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Top 10 Trees for Tucson Landscapes

Trees are a critical component of the home landscape, providing not only beauty as focal points in a well-designed yard but also serving practical purposes by providing shade, acting as a windbreak, or even producing delicious fruit. Which landscape trees are best for your Tucson yard?


Before You Choose Trees

Before you select the trees you want to add to your yard, it is essential to carefully assess what your landscape can offer trees to ensure they will thrive. Assess the soil quality – a soil test is helpful, and you’ll want to note areas of possible flooding or drainage relative to any slopes in your yard. Check the space available to accommodate a tree’s mature size and note areas of full sun or partial shade.

You will also want to be sure you understand your tree choices. Some trees lose their leaves more readily or may have fruit or seed pods that could be messy near a patio or pool. Note the bloom season for flowering trees, especially if you want to enjoy the flowers while you are at home. Finally, consider the benefits of native trees, which can help nurture local wildlife. Non-native trees can still be beautiful if carefully chosen and properly cared for, and any healthy, attractive trees will help enhance your landscape.


Top 10 Trees for Tucson Landscapes

You will not find maple, dogwood or white pine trees growing in Tucson, as our Sonoran Desert climate (9a/9b hardiness zone) is unsuitable for those familiar varieties. Yet there are many gorgeous trees that will thrive in a desert landscape, such as these top options.

  1. Velvet Mesquite (Prosopis velutina) – A favorite native, this tree can reach up to 50′ tall and features a wide canopy for ideal shade over a large space without needing multiple trees in the same area. Seed pods can be messy, however this is a great habitat tree and will attract a variety of pollinators, songbirds and other wildlife.
  2. Desert Willow (Chilopsis linearis) – The smooth, gray bark and small pink, white, or purple flowers make this an attractive tree as well as a favorite for pollinators such as hummingbirds and butterflies. This tree is a low-pollen producer, making it a great choice if allergies are a concern.
  3. Cascalote (Caesalpinia cacalaco – This tree is perfect for smaller landscapes or patios, as it only get’s 12′-15′ tall and wide . They are evergreen and produce yellow flowers in the winter, which attracts a multitude of pollinators when not many plants are blooming.
  4. Palo Blanco – A showstopper with its delicate, paper-ish peeling bark and thin, weeping branches, this tree can be beautiful either as a centerpiece for a small space or with several trees planted together as a grove or border in a larger area.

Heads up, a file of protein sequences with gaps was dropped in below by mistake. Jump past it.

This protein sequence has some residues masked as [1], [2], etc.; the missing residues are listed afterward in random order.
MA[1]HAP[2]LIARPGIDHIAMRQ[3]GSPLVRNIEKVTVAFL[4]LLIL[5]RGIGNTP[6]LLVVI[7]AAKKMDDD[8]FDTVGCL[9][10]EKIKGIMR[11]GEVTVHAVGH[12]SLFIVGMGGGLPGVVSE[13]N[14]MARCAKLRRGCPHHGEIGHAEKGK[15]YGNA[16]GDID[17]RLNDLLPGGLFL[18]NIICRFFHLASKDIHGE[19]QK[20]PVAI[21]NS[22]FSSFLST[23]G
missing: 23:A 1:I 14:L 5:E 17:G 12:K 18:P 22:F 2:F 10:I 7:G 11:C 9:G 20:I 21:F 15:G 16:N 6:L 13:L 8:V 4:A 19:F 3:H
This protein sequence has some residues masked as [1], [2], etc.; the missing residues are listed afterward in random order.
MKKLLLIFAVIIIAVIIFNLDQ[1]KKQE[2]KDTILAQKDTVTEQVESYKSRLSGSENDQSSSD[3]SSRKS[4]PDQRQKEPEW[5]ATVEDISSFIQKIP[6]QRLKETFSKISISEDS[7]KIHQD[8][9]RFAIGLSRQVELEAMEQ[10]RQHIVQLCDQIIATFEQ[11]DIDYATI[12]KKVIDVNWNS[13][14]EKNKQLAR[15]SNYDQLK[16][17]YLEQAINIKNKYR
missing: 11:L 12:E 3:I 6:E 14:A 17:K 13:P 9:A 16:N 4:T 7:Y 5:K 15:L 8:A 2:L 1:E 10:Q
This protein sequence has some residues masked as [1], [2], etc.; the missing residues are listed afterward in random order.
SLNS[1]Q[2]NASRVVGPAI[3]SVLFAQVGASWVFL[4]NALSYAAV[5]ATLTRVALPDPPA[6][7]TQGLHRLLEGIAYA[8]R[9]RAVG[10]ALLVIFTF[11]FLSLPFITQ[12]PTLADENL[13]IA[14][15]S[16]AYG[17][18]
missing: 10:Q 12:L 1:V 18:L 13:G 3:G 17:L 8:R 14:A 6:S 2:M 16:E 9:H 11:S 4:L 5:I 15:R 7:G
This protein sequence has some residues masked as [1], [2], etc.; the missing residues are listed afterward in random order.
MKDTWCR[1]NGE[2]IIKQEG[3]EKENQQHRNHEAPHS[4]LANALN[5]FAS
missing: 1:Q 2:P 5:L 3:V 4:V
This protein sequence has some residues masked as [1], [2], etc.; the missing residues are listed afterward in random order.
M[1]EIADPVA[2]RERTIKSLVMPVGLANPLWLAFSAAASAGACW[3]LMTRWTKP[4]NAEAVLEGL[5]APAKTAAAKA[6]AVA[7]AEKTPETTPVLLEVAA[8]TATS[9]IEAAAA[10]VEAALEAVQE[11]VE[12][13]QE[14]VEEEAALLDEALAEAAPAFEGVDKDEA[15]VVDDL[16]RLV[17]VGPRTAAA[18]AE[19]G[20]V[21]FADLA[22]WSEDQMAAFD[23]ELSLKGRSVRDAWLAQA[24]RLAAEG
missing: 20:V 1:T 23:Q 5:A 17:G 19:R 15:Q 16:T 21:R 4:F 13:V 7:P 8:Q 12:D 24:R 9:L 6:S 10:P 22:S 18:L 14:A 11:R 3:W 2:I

5. Arizona Ash (Fraxinus velutina) – The dense foliage of this lovely tree makes it an outstanding option to provide shade for a house, patio, or pool. The green foliage is lush during the spring and summer and turns brilliant gold for a spectacular autumn show. We carry two grafted varieties, Fan-Tex and Bonita, that are all male and will not produce any messy seed pods.
  6. Canyon Hackberry – A very resilient native tree in even the poorest soil, canyon hackberry can grow from 20-50′ high and wide. The relatively dense foliage and broad canopy can be excellent for providing shade, depending on how the tree is placed.
  7. Red Push Pistache (Pistacia x ‘Red Push’) – This is the perfect shade tree for those that crave the red and orange foliage of autumn. A low maintenance tree that can tolerate extreme cold and drought. It grows from 30′ to 40′ tall and wide to provide dense shade with a dark green, dome shaped canopy before it’s dramatic fall display of color.
  8.  Afghan Pine (Pinus elderica) – Most of the pine trees you will see around Tucson these days are Afghan pines. They reach a height of 30′ to 50′ and is very adapted to extreme heat, cold and drought in addition to a wide range of soil conditions. They make a great screen or wind break. You can purchase them in winter and use them as living Christmas trees before planting too.
  9. Mediterranean Fan Palm (Chamaerops humilis– Many tropical palms struggle with our environment in the Sonoran Desert but the Mediterranean Fan Palm is very hardy and low maintenance. They slowly grow to a mature size of 10′ to 12′ tall and wide and can be single or multi trunk. They are a perfect fit for most homeowners because their smaller size doesn’t dwarf the rest of the landscape.
  10. Southern Live Oak (Quercus virginiana) – These medium sized evergreen trees typically reach 25′ – 30′ tall and wide making them excellent shade trees with their dense foliage and broad canopy. They do produce acorns in the fall which are enjoyed by a variety of wildlife.

No matter which tree you are interested in, consult with our knowledgeable staff about the best trees that will thrive in your landscape, and you won’t be disappointed with the value they will add to your yard.

Image by: Wiki Commons